Wonderful visuals make New Scientist Pictures Awards 2021 shortlist

By Gege Li Barry Webb THESE interesting photos depict how science and technological know-how impact…

Barry Webb

THESE interesting photos depict how science and technological know-how impact our life and the earth around us, from the gorgeous wildlife inhabiting even the most unassuming of sites to the environmental and biological hazards that are transforming our planet. The chosen photographs above the next number of internet pages are the shortlisted and successful entries to our new levels of competition, the New Scientist Photography Awards.

Winners and runners-up for the 3 groups – The Natural Entire world, Contemporary Everyday living and Our Modifying Setting – ended up picked by wildlife presenter Chris Packham, award-successful photographer Sue Flood and New Scientist editors Helen Benians, Timothy Revell and Penny Sarchet.

Just about every decide was amazed by the competition’s total typical and high-quality. Some entries experienced wonderful ideas driving them and were being “strikingly beautiful”, says Packham. “I imagine in each individual group, there were two or three illustrations or photos that genuinely jumped out,” says Flood.

While the 1st and 2nd-put entries for each individual classification have previously been made a decision by the panel, the overall winner will be judged by community vote. You can select your favorite impression at newscientist.com/publicvote, prior to the winner is declared in October. Voting closes on 26 September.


OUR Modifying Setting
Classification WINNER


Nick Lancaster

Photographer Nick Lancaster

These youthful kestrels ended up inhabiting an iron pipe on a tiny industrial estate in North Yorkshire, British isles, and had been just times from fledging when Nick Lancaster took this picture. “I enjoy the rusty colours and the way that is complemented by the birds’ personal rusty colours,” suggests Chris Packham.


OUR Transforming Atmosphere


Nigel Ferris

Photographer Nigel Ferris

Taken making use of a drone, this impression shows a corn circle in Wiltshire, United kingdom. It depicts a symbol used to suggest a biohazard, performing as a comment on the influence we have on the world.


OUR Modifying Natural environment

New Scientist Default Image

Jack Pokoj

Photographer Jack Pokoj

Even while it is unlawful to use certain fishing nets over coral reefs in the Philippines, sad to say they from time to time still conclude up there. This graphic displays a variety of corals, sponges and feather stars, as effectively as fishing devices.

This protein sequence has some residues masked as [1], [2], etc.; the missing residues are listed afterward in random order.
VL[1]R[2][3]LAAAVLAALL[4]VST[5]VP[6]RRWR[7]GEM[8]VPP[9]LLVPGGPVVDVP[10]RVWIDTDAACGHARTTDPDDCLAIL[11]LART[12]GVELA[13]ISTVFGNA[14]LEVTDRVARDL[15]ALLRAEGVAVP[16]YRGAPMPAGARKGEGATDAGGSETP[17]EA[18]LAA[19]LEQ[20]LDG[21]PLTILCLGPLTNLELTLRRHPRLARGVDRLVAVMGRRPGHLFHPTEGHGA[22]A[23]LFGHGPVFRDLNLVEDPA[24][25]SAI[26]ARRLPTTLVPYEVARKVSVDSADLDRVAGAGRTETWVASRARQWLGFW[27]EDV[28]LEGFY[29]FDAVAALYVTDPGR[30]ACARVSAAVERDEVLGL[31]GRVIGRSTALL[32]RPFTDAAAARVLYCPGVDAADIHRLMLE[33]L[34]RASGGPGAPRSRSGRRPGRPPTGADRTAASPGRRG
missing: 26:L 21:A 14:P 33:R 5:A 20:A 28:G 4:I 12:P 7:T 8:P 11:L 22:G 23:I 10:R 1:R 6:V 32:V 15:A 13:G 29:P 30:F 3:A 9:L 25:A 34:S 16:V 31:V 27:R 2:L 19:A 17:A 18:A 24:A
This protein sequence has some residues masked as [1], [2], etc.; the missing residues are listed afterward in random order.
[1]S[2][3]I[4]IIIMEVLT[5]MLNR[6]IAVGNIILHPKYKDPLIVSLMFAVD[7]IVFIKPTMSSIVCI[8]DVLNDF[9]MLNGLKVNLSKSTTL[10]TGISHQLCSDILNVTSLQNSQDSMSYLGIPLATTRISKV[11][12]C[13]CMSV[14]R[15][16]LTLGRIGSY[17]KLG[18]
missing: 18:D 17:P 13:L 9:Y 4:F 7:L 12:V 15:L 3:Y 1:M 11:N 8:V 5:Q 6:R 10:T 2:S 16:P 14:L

OUR Switching Ecosystem

New Scientist Default Image

Alexander Turner

Photographer Alexander Turner

This picture was taken on a rooftop in central London and is aspect of a photo essay that explores the influence of beekeeping on native pollinators.


Contemporary Lifestyle

WINNER Hugh conducts as three of his grandchildren sing him 'happy birthday' in the rain.

Kieran Doherty

Photographer Kieran Doherty

In this picture, Kieran Doherty’s father Hugh is celebrating his 82nd birthday through the covid-19 pandemic. 3 of his grandchildren are stood exterior and are singing Joyful Birthday. “I felt this was a really moving graphic,” says Sue Flood.


Modern day Everyday living


Kate MacRae

Photographer Kate MacRae

Through the British isles lockdown in May perhaps 2020, Kate MacRae developed a solid marriage with “Colin” the robin.


Modern Everyday living

Watch the Birdie!

Rachel Piper

Photographer Rachel Piper

This gull noticed a delicious handle on a summer’s day in a coastal city in Yorkshire, United kingdom. The gentleman was oblivious, but escaped unscathed.


Modern day Existence

New Scientist Default Image

Emma Friedlander-Collins

Photographer Emma Friedlander-Collins

These crops were being gathered from the edge of a creating web page in Sussex, United kingdom, and then scanned applying a printer to exhibit them in a exceptional way.


THE All-natural Earth

WINNER Barry Webb

Barry Webb

Photographer Barry Webb

Produced of 19 images mixed together, this impression reveals a common rough woodlouse stretching up to feed on a gelatinous slime mould in the south of Buckinghamshire, Uk. “It is completely the a person I desire I’d taken,” states Sue Flood.


THE Normal World


Rachel Bigsby

Photographer Rachel Bigsby

Razorbills pair for lifetime, and these two are huddling collectively on Skomer Island off the coast of Pembrokeshire, British isles. The shot was taken in the course of a spell of weighty sea fog that hung all around on the island for times.


THE Purely natural Globe

New Scientist Default Image

Martin Brazill

Photographer Martin Brazill

Munching on a Hemerocallis “Frans Hals” day lily, this hoverfly was photographed in Suffolk, British isles, before this year. It is working with its proboscis to get to the pollen.


THE Pure Environment

New Scientist Default Image

Georgie Bull

Photographer Georgie Bull

This blenny was found in Chesil Cove on the Isle of Portland in Dorset, Uk. It appeared interested in Georgie Bull’s torch and peered more than a tiny pebble to see what was going on.

Cast your vote for the general winner at newscientist.com/publicvote  

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